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December 10, 2014

West Philadelphia Residents of Windemere Court Apartments Win $4.85M Deal

By: RDKInteractive

Philadelphia, December 10, 2014 – After four days of trial, attorney Thomas More Marrone of Greenblatt Pierce Engle Funt & Flores won a $4.85 million settlement in a catastrophic apartment fire Class Action on behalf of nearly 150 residents.

The Class Action lawsuit in Philadelphia accused the building owners of failing to prevent the tragedy. The large four-story Windemere Court apartment complex was razed to the ground after a major fire that spread across the entire 90-unit complex in January 2011. It took approximately 140 firefighters more than 11 hours to extinguish the blaze. The residents were left homeless and without any possessions except the clothes on their backs.

The owners of the Windemere Court Apartments agreed to the settlement after only several days into the trial held before Philadelphia County Court of Common Pleas Judge Mary Colins.

“This settlement means everything to the Class members because, after waiting almost four years and after having lost almost everything they had — including their peace of mind — they’re finally getting back that peace of mind,” said Marrone.

The Court-Approved settlement provides the Class members with more than 100% of their property loss claims after payment of legal fees – a rare if not unprecedented result.

“I can’t tell you the hugs and the crying of the Class members and the notes and the calls that I’ve been getting,” Marrone said, “they have just been so gratifying.”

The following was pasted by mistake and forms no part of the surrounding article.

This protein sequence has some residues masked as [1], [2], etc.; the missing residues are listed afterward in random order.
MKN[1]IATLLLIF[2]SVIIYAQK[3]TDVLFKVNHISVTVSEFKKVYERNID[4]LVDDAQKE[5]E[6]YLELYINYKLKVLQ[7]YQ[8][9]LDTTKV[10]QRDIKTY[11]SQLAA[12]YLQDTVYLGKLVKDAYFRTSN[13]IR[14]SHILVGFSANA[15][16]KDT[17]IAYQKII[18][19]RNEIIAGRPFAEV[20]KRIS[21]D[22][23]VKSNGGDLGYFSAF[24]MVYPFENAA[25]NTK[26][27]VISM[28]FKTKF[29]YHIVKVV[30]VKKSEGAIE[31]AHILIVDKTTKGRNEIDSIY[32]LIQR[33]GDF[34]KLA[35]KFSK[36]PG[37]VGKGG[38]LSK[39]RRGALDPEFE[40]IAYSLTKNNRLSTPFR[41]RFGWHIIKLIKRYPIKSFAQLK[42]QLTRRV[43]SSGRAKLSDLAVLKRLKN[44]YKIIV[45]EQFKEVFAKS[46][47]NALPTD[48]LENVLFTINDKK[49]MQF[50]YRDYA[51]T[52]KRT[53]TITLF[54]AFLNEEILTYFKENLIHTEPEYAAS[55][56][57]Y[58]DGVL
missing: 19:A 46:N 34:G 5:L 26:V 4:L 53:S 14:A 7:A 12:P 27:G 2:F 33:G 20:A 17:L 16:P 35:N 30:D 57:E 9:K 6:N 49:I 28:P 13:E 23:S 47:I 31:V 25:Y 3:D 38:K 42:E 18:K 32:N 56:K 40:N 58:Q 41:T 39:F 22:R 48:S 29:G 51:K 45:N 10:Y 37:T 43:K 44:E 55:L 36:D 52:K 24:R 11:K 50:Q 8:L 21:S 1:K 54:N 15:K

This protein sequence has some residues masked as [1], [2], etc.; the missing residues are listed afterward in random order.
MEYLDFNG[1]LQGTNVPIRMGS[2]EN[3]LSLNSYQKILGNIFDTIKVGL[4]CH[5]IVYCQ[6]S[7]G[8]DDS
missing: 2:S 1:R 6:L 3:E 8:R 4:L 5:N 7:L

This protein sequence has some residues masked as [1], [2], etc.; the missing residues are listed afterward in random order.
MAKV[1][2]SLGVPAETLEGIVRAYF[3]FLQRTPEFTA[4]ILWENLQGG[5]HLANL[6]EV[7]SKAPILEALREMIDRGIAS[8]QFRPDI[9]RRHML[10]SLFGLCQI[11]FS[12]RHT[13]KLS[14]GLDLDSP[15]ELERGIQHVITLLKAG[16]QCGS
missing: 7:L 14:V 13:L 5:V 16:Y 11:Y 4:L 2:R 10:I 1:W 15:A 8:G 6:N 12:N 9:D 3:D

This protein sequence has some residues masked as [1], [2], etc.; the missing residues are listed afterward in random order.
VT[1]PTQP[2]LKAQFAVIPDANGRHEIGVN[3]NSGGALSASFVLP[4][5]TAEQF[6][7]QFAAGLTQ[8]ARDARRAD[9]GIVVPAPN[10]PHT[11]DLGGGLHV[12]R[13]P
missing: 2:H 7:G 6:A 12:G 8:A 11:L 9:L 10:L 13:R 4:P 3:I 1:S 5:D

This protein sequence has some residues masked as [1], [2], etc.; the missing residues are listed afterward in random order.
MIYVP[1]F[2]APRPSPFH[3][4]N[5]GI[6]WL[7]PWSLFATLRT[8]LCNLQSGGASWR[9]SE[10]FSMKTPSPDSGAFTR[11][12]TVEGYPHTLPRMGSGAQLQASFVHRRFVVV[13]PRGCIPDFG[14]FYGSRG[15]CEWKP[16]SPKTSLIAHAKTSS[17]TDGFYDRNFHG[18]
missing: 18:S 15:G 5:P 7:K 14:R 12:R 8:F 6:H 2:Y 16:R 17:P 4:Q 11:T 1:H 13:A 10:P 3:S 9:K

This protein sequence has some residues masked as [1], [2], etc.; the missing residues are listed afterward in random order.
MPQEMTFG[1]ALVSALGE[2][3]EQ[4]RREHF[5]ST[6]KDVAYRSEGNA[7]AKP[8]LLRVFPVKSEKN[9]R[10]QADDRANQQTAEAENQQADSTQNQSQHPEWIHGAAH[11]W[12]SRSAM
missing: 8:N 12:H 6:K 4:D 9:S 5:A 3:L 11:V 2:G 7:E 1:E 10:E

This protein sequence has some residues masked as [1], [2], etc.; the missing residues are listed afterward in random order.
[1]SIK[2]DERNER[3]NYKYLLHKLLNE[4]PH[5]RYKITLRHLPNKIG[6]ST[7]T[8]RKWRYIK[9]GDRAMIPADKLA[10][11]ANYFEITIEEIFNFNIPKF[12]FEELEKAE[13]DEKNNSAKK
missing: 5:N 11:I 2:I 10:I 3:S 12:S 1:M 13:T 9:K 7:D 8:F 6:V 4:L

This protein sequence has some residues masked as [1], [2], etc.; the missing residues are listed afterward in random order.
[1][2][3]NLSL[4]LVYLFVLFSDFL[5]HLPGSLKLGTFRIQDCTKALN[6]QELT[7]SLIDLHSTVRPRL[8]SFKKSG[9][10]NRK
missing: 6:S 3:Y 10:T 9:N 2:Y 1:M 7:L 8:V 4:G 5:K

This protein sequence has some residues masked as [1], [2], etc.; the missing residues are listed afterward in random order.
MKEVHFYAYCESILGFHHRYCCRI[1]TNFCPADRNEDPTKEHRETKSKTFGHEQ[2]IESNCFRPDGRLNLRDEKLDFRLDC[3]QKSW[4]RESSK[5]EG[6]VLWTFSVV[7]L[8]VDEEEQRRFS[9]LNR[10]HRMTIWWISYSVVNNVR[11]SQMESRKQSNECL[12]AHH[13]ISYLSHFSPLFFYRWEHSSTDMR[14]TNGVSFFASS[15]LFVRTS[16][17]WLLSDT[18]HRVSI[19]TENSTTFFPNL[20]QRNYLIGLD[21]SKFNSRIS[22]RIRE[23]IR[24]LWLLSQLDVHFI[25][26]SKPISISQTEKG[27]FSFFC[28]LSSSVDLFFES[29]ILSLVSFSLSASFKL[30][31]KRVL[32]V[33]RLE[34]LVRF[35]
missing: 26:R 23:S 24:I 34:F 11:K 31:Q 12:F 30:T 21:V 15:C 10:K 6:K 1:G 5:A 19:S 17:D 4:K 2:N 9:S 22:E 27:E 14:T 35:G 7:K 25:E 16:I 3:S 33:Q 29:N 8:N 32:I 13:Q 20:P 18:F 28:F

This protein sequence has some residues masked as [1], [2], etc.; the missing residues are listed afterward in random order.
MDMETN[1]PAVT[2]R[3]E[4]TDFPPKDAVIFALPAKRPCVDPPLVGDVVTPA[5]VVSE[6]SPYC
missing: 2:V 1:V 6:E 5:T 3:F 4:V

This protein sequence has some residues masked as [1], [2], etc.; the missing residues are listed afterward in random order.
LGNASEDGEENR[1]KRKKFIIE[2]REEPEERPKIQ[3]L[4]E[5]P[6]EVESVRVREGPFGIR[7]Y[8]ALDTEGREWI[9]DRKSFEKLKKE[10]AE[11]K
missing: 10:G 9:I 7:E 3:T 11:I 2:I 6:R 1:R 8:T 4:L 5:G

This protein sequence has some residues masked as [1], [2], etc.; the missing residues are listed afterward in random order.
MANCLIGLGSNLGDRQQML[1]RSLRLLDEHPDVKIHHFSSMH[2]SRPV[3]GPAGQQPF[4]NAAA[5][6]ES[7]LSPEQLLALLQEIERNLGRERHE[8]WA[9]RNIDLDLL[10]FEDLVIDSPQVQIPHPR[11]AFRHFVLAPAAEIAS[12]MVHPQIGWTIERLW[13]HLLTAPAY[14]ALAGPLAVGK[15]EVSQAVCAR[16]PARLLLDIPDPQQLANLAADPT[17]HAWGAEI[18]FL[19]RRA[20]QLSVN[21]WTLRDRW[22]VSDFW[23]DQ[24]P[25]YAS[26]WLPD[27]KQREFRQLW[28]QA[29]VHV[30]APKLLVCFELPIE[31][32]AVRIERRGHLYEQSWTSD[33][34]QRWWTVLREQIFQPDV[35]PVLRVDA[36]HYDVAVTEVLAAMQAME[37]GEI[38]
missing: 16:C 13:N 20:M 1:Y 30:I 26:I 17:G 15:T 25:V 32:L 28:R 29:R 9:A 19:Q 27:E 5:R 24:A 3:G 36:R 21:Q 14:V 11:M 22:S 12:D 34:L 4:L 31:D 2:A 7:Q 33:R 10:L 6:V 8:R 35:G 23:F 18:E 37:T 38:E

Filed in May 2011 against the apartment complex owners and their respective management companies, the lawsuit claimed they were negligent in managing the property on 48th & Walnut Street.

Attorneys for the defendants did not immediately return requests for comment.

The suit alleged that management failed to adequately train a Windemere Court maintenance employee, who cut power to the fire alarm system when it did sound, and that the four-story building lacked properly functioning smoke detection, fire alarm and sprinkler systems. On behalf of the Class, Marrone alleged that this negligence caused a delay in reporting the fire to 911, allowing it to spread from a single second-floor apartment through to the roof and continue on to the rest of the structure.

The lawsuit stated that in the days after the incident, the Department of Licenses and Inspections deemed the structure unstable and residents were barred from entering their former apartments to retrieve their personal property. When two former tenants launched the Class Action in February of 2011, they said that more than 100 people were affected by the fire and were not able to return to salvage their belongings from the site for several weeks. By then, anything remaining had been exposed to the elements and left vulnerable to looters and vandals. Finally, after numerous demands, they were permitted to salvage what belongings they could fit into a trash bag.

Demolition was initiated just over 30 days after the fire. An exact cause of the fire was never determined.

Though it took nearly four years for the case to be brought in front of a jury, the proposed settlement was reached just four days into a civil trial. The plaintiffs were overjoyed, with some bursting into tears in the courtroom hallway after hearing the news, Marrone said.

“They’re just wonderful, wonderful people who were so patient and put their faith in me,” he said. “I’m so pleased that they will finally have peace of mind.”

The Windemere settlement was listed as one of the Top PA Settlements of 2014 by VerdictSearch’s Top PA Verdicts of 2014, published by ALM Media, LLC.

The case is Schall et al v. Windemere Court Apartments et al, case number 110201248 in the Philadelphia County Court of Common Pleas.

Complete coverage of this story can be found on the and

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